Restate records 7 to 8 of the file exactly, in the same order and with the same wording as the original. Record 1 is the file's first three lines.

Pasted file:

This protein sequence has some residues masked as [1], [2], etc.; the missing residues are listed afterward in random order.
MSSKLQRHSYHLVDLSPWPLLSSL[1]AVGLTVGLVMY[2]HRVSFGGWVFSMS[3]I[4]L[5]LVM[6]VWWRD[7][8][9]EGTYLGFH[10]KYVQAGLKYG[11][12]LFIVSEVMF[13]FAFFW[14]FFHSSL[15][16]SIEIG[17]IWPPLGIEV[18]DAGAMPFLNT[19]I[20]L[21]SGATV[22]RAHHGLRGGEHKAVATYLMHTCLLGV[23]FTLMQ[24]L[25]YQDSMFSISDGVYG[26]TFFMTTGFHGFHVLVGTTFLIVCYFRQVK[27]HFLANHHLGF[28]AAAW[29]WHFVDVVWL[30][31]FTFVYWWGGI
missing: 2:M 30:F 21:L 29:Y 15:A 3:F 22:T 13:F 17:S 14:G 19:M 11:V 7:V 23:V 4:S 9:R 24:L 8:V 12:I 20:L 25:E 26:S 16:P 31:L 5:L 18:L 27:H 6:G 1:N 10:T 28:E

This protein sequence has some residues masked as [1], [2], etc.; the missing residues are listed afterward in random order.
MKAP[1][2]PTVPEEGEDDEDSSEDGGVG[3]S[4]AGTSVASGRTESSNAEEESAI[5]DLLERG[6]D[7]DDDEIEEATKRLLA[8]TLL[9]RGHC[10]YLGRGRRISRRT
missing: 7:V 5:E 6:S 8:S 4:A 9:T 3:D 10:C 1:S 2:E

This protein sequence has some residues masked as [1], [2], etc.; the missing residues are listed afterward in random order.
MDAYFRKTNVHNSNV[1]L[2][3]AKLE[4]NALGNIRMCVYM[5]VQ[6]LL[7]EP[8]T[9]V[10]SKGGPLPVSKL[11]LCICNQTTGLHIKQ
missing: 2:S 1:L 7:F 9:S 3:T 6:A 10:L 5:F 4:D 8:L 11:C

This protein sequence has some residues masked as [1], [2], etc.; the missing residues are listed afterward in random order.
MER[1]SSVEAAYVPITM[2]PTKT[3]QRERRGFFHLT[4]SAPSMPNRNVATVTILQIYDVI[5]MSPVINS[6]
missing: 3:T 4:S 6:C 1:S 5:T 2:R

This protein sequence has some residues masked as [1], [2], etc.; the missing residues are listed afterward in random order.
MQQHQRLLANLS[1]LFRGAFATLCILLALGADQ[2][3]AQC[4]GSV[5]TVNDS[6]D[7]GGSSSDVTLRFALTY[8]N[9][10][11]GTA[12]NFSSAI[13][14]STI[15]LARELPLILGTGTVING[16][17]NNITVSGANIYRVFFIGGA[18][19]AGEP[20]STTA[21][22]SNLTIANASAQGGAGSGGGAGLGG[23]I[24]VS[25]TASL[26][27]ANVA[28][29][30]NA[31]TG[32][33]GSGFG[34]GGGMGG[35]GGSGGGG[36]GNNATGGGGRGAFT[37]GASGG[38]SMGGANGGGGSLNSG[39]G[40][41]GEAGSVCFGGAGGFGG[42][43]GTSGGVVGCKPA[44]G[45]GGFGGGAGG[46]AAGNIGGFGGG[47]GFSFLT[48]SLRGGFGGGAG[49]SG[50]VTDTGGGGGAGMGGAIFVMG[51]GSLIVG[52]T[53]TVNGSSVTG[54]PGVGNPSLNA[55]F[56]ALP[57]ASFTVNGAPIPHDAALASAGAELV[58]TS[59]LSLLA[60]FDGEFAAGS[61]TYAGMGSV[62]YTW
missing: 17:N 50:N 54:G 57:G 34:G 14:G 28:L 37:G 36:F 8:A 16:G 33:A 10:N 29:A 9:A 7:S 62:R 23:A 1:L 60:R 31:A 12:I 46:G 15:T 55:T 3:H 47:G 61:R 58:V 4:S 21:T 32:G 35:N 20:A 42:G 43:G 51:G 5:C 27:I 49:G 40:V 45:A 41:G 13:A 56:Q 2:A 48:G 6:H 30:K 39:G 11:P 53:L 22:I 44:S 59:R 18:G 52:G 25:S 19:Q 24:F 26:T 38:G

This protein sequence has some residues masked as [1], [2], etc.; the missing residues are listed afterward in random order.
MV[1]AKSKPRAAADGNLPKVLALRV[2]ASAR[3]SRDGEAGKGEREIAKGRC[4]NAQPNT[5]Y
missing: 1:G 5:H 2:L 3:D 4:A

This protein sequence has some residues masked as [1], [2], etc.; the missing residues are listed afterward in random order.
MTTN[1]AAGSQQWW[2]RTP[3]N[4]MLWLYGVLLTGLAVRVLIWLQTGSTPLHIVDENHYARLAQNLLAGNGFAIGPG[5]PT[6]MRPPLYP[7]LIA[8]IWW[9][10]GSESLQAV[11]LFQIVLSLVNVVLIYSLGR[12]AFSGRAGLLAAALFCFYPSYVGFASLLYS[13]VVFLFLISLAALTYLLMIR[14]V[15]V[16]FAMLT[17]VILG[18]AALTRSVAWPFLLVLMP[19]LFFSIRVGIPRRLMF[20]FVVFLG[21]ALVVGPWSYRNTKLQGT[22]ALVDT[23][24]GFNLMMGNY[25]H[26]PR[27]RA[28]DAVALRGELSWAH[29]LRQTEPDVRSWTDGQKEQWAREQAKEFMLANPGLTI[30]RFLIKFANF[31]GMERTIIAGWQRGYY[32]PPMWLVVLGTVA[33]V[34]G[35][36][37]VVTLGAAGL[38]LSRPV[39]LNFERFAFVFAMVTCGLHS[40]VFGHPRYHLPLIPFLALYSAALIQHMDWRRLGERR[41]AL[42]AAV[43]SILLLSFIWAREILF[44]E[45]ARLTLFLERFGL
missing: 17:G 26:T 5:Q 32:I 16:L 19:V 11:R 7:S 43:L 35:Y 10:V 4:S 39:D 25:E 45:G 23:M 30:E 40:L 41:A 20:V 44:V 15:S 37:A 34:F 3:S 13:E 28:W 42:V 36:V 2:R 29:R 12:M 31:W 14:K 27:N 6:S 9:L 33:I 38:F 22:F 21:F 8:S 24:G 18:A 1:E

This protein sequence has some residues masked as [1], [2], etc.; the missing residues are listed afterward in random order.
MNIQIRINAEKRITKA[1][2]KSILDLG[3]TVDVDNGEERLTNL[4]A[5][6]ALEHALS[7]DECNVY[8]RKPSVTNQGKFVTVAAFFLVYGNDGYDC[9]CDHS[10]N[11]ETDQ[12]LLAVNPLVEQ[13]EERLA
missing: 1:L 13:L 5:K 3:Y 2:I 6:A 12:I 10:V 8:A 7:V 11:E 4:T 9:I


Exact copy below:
This protein sequence has some residues masked as [1], [2], etc.; the missing residues are listed afterward in random order.
MTTN[1]AAGSQQWW[2]RTP[3]N[4]MLWLYGVLLTGLAVRVLIWLQTGSTPLHIVDENHYARLAQNLLAGNGFAIGPG[5]PT[6]MRPPLYP[7]LIA[8]IWW[9][10]GSESLQAV[11]LFQIVLSLVNVVLIYSLGR[12]AFSGRAGLLAAALFCFYPSYVGFASLLYS[13]VVFLFLISLAALTYLLMIR[14]V[15]V[16]FAMLT[17]VILG[18]AALTRSVAWPFLLVLMP[19]LFFSIRVGIPRRLMF[20]FVVFLG[21]ALVVGPWSYRNTKLQGT[22]ALVDT[23][24]GFNLMMGNY[25]H[26]PR[27]RA[28]DAVALRGELSWAH[29]LRQTEPDVRSWTDGQKEQWAREQAKEFMLANPGLTI[30]RFLIKFANF[31]GMERTIIAGWQRGYY[32]PPMWLVVLGTVA[33]V[34]G[35][36][37]VVTLGAAGL[38]LSRPV[39]LNFERFAFVFAMVTCGLHS[40]VFGHPRYHLPLIPFLALYSAALIQHMDWRRLGERR[41]AL[42]AAV[43]SILLLSFIWAREILF[44]E[45]ARLTLFLERFGL
missing: 17:G 26:T 5:Q 32:I 16:L 19:V 11:R 7:S 43:L 35:Y 10:V 4:S 39:D 25:E 45:G 23:M 30:E 40:L 41:A 20:V 44:V 15:S 37:A 34:F 3:S 13:E 28:W 42:V 36:V 2:R 29:R 12:M 31:W 14:K 27:N 6:S 9:L 33:I 38:F 22:F 21:F 8:S 24:G 18:A 1:E

This protein sequence has some residues masked as [1], [2], etc.; the missing residues are listed afterward in random order.
MNIQIRINAEKRITKA[1][2]KSILDLG[3]TVDVDNGEERLTNL[4]A[5][6]ALEHALS[7]DECNVY[8]RKPSVTNQGKFVTVAAFFLVYGNDGYDC[9]CDHS[10]N[11]ETDQ[12]LLAVNPLVEQ[13]EERLA
missing: 1:L 13:L 5:K 3:Y 2:I 6:A 12:I 10:V 8:A 7:V 11:E 4:T 9:I